A little history..
Nilambur teak is famous for its superior quality, grandeur, durability, stability and aesthetic appearance. Britishers, who realised the worth of this precious timber tree of India, exported many from the Nilambur forest during their rule. Teak wood from Nilambur forest was used in the construction of Buckingham Palace, Kabba of Mecca, Kerala Legislative Assembly hall, the interior of Rolls Royce car, RMS Titanic etc. The dhow industry of Beypore which gave Kozhikode a place in the world map, centuries ago, also used teak wood. Many trees were felled and exported by agencies to build ships for British Navy. This caused massive destruction of Nilambur teak. Later, the felling of teak wood below 21" girth was prohibited by way of legislation by Bengal Bombay Joint Commission. Nilambur, known as the Mecca of Teak , evolved as a major supplier of the wood in the global market. In 2017, Nilambur teak became the first forest produce of the country to have received a GI tag.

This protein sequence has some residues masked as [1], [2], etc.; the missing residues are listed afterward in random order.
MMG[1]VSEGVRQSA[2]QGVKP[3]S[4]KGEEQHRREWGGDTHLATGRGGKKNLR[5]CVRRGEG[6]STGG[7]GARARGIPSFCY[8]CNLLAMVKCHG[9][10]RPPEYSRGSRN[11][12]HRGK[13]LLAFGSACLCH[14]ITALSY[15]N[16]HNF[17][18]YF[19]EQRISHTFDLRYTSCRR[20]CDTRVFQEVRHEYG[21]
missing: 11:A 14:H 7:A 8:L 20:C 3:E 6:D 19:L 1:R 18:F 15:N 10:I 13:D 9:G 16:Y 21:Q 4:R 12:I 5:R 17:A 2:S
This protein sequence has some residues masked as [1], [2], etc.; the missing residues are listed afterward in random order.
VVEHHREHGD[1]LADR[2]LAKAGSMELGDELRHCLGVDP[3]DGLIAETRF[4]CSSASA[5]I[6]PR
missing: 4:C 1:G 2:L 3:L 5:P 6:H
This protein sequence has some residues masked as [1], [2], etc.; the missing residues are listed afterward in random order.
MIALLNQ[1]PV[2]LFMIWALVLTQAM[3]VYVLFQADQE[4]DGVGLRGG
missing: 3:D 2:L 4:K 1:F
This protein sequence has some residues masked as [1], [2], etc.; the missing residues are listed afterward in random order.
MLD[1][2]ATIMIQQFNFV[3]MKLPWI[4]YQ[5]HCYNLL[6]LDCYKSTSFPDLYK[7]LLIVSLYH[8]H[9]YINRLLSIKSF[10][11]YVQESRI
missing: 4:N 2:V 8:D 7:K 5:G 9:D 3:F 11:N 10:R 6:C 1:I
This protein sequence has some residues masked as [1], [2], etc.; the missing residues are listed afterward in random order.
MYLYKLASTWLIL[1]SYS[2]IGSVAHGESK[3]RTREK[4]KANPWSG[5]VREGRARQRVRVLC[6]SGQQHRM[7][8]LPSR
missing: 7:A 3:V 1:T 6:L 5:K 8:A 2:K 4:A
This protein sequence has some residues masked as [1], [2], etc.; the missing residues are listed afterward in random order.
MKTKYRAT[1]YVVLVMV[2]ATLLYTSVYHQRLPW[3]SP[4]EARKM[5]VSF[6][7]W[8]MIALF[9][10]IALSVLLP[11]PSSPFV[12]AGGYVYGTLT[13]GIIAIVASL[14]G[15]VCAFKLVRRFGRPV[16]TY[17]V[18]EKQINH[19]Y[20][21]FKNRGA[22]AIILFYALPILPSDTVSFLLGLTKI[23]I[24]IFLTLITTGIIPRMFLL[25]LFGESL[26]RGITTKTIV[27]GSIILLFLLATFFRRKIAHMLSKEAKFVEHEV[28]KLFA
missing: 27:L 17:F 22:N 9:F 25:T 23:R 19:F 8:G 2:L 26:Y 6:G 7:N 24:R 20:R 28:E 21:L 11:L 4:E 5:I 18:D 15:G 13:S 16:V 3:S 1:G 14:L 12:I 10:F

Having realised the need to ensure uninterrupted supply of quality teak for Britishers, Mr. Sheffield, who was the Malabar Collector from 1828 brought to the attention of the then govt, the need to conserve the forest. However, his efforts were not fruitful. In 1842, Mr.H.V.Canolly, the then Malabar Collector took the initiative in this direction. 30,000 seeds were sown and 10,000 saplings picked from the natural forest were planted at the banks of Chaliyar. In 1844, Mr. Chathu Menon, a forest officer was appointed as the Sub-Conservator of the plantation. By, 1846, a teak plantation of 1500 acres was raised, a portion of which was named as Canolly Plot. The teak of 9.1 acres of the Plot was felled during II World War and 115 teak trees of the 5.7 acres were conserved for research.